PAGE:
Best Flies for Fraser River
Recommended fly patterns for the Fraser River include:
- parachute adams
- purple haze
- film critic BWO
- clownshoe caddis
- elk hair caddis
- chubby chernobyl
- parachute hopper
- fat albert
- barrs bwo emerger
- juju baetis
- freestone emerger
- chocolate thunder
- rainbow warrior
- pats rubberlegs
- iron sally
- san juan worm
- two bit hooker
- prince nymph
- sparkle minnow
- conehead bugger
- slump buster
- autumn splendor
Ventures Fly Co. offers a great selection of dry flies, nymphs and streamers that will catch fish just about anywhere. Set includes 40 high quality, hand-tied flies (see list below) and waterproof fly box.
- Adams Dry Fly
- Elk Hair Caddis
- Blue Wing Olive
- Royal Wulff
- Griffith's Gnat White
- Stimulator, Organge
- Chernobyl Ant
- Rubber Leg Nymph, Brown
- BH Pheasant Tail Nymph
- BH Prince Nymph
- BH Hare's Ear Nymph
- Barr's Emerger Nymph
- Zebra Midge Nymph, Black
- Wooly Bugger, Black (Size #8x2)
- Wooly Bugger, Olive (Size #8x2)
A 9-foot 5-wt fly rod with floating line is perfect for fishing dry flies and nymphs on the Fraser River. For streamers a 9-foot 6-wt makes life easier. A tapered 9-foot leader, with tippet size 3X to 6X to match the flies you are throwing, is pretty standard.
Below are recommendations for essential gear to make the most of your time on the water. Note: DIY Fly Fishing earns a commission (at no cost to you) on sales made using the links below. Thank you for your support!
Fraser River Fishing Reports
There are a number of area fly shops and state agencies that publish Fraser River fly fishing reports. A few to check out are listed below.
Fraser River Fishing Regulations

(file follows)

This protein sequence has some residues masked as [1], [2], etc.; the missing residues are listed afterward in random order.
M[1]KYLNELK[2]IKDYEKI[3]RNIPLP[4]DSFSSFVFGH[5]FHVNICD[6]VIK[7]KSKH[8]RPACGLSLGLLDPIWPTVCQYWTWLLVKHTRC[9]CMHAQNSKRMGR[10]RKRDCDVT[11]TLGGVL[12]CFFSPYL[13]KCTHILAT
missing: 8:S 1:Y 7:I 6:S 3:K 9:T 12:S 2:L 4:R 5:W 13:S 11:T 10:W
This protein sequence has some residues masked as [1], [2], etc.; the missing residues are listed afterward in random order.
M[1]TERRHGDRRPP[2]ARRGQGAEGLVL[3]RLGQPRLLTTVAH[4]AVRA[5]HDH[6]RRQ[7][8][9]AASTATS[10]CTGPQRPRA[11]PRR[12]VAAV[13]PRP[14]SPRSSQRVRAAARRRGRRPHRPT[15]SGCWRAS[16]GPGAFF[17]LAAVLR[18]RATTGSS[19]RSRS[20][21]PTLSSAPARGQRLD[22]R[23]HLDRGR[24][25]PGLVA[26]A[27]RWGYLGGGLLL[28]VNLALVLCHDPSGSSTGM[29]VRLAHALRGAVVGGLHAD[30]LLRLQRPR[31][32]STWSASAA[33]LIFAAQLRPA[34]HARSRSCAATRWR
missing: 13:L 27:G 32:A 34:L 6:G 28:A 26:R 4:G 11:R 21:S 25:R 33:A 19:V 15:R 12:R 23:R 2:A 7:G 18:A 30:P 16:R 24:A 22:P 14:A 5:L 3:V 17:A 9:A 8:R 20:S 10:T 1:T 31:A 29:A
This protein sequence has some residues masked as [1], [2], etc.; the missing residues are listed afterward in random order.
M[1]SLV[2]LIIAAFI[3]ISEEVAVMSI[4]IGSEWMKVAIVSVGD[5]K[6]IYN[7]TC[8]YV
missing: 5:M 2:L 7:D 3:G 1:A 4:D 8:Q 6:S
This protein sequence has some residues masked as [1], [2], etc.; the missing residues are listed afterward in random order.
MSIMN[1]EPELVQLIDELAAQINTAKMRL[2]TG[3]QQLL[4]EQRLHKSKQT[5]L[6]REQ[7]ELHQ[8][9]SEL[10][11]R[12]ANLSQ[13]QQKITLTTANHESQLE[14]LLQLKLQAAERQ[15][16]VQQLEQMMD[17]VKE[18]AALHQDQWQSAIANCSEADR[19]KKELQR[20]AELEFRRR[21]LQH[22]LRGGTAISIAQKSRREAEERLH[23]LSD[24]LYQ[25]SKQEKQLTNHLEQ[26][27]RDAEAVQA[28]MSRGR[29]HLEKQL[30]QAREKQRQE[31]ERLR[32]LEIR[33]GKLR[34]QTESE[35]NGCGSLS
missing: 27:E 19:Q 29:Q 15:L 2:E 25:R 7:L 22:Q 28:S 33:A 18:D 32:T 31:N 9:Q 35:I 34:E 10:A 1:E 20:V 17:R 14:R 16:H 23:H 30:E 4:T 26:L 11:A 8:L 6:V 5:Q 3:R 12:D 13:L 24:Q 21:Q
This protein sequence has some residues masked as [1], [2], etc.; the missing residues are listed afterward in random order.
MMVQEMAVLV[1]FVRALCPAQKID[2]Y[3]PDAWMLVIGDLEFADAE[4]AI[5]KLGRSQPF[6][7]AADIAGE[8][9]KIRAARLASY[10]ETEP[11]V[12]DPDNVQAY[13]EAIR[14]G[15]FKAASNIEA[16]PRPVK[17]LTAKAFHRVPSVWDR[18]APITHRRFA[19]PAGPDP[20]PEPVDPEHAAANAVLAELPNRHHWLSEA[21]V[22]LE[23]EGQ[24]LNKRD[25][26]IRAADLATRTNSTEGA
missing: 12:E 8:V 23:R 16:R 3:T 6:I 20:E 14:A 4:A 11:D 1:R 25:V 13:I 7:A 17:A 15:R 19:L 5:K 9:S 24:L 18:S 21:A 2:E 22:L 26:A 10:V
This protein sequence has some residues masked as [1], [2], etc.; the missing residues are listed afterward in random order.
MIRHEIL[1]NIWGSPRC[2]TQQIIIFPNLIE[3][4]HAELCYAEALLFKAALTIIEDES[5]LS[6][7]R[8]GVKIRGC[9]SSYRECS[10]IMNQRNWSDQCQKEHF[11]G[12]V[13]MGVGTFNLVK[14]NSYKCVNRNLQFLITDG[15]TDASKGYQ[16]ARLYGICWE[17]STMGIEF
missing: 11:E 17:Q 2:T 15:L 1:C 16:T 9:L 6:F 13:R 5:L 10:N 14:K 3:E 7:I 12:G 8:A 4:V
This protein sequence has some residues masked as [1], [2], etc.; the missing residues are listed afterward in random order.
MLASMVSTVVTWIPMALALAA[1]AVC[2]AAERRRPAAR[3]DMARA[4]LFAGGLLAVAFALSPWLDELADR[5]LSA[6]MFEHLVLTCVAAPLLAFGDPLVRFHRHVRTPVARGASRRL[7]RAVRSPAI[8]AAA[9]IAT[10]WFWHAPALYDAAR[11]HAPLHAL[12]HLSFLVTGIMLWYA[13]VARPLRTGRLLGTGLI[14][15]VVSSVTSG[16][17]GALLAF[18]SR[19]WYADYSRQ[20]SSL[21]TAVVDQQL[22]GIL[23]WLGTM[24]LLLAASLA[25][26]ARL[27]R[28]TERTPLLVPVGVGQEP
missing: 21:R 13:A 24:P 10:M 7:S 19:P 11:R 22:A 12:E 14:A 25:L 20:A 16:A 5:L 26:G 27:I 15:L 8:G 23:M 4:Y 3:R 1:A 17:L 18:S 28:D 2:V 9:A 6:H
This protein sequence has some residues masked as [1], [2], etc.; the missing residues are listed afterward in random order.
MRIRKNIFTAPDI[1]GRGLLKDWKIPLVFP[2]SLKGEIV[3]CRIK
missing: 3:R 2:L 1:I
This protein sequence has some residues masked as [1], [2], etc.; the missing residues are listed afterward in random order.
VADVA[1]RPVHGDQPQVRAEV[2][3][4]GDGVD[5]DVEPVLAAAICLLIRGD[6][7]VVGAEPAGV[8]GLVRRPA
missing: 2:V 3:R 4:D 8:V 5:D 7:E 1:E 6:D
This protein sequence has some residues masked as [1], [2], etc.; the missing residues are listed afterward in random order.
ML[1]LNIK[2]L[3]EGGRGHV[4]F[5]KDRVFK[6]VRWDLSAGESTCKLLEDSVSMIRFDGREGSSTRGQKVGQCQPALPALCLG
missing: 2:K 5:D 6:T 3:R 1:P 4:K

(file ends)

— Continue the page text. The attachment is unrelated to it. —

Despite being one of the lesser known fisheries in the area, some special regulations govern specific sections of the Fraser River. Rainbows are catch and release only from the headwaters up to the St. Louis Creek confluence, and only artificial flies and lures are permitted. Possession limit from St. Louis Creek to the Colorado is also limited to 2 trout of any species.
A Colorado fishing license is required to fish the Fraser River in Grand County and the following regulations apply:
From the headwaters downstream to the confluence with St. Louis Creek:
From the confluence with St. Louis Creek downstream to the Colorado River:
Fraser River Trip Planning Tips
The closest airport is in Granby, but DIA isn't too far of a drive if you don't mind a couple of hours in the car.
Amtrak runs a route from Denver up to Granby as well, and the scenery is well worth the price of a train ticket and any delays you might encounter.
Granby and Fraser aren't too far from Avon and Vail either, so if you visit outside of ski season, you may be able to score a bargain on a place to stay during your trip.
Arapaho and Roosevelt National Forests south of Granby also offer campgrounds and cabins for rent, and there are several bed and breakfast places and traditional motels/hotels in town too.
Don't forget to look into local vacation rentals as well, since these are a lesser known method for saving money on your stay depending on the time of year you visit the Fraser.
Feature Image by Jeffrey Beall